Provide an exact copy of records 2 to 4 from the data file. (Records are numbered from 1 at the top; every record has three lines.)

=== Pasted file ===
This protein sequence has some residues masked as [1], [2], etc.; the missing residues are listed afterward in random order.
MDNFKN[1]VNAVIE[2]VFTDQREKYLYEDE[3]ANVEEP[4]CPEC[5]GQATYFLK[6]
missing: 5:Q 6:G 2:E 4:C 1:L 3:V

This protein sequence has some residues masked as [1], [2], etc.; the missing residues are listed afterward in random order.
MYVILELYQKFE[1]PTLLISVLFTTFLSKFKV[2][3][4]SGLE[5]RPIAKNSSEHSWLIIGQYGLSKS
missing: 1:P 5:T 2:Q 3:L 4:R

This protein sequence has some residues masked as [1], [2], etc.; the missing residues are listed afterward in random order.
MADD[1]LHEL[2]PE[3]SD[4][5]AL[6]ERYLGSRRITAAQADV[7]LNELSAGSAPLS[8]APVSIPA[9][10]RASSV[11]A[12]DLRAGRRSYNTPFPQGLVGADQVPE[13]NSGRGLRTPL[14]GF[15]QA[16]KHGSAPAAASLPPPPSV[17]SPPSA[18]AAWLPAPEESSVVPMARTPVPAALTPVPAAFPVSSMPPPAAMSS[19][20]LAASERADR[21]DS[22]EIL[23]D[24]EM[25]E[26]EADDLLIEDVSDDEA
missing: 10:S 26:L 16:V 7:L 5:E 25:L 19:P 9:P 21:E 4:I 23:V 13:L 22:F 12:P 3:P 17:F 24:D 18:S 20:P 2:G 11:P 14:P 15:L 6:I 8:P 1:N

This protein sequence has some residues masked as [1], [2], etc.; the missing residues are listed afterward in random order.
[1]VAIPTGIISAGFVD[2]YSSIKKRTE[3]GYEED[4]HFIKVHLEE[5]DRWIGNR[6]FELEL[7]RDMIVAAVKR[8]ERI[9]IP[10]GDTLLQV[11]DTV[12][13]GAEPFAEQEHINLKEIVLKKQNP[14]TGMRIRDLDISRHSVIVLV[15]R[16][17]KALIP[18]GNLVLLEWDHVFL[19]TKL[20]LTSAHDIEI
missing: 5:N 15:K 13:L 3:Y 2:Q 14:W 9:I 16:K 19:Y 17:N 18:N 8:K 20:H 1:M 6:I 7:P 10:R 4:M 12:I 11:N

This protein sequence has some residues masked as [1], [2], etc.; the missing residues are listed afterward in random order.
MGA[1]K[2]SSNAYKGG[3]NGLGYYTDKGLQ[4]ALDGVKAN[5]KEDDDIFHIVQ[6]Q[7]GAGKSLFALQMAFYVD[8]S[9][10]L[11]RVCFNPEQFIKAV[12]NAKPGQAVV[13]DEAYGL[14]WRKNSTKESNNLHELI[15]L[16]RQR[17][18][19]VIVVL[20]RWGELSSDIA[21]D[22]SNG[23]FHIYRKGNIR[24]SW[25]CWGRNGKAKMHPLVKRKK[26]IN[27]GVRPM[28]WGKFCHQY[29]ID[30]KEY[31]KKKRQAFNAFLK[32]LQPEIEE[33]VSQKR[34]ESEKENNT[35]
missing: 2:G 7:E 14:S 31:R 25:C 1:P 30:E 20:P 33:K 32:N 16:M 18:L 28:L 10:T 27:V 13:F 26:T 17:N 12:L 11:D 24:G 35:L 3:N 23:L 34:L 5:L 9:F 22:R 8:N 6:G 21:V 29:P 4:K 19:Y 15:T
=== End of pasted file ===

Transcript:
This protein sequence has some residues masked as [1], [2], etc.; the missing residues are listed afterward in random order.
MYVILELYQKFE[1]PTLLISVLFTTFLSKFKV[2][3][4]SGLE[5]RPIAKNSSEHSWLIIGQYGLSKS
missing: 1:P 5:T 2:Q 3:L 4:R

This protein sequence has some residues masked as [1], [2], etc.; the missing residues are listed afterward in random order.
MADD[1]LHEL[2]PE[3]SD[4][5]AL[6]ERYLGSRRITAAQADV[7]LNELSAGSAPLS[8]APVSIPA[9][10]RASSV[11]A[12]DLRAGRRSYNTPFPQGLVGADQVPE[13]NSGRGLRTPL[14]GF[15]QA[16]KHGSAPAAASLPPPPSV[17]SPPSA[18]AAWLPAPEESSVVPMARTPVPAALTPVPAAFPVSSMPPPAAMSS[19][20]LAASERADR[21]DS[22]EIL[23]D[24]EM[25]E[26]EADDLLIEDVSDDEA
missing: 10:S 26:L 16:V 7:L 5:E 25:L 19:P 9:P 21:E 4:I 23:V 13:L 22:F 12:P 3:P 17:F 24:D 18:S 20:P 2:G 11:P 14:P 15:L 6:I 8:P 1:N

This protein sequence has some residues masked as [1], [2], etc.; the missing residues are listed afterward in random order.
[1]VAIPTGIISAGFVD[2]YSSIKKRTE[3]GYEED[4]HFIKVHLEE[5]DRWIGNR[6]FELEL[7]RDMIVAAVKR[8]ERI[9]IP[10]GDTLLQV[11]DTV[12][13]GAEPFAEQEHINLKEIVLKKQNP[14]TGMRIRDLDISRHSVIVLV[15]R[16][17]KALIP[18]GNLVLLEWDHVFL[19]TKL[20]LTSAHDIEI
missing: 5:N 15:K 13:L 3:Y 2:Q 14:W 9:I 16:K 19:Y 17:N 18:N 8:K 20:H 1:M 6:I 7:P 10:R 4:M 12:I 11:N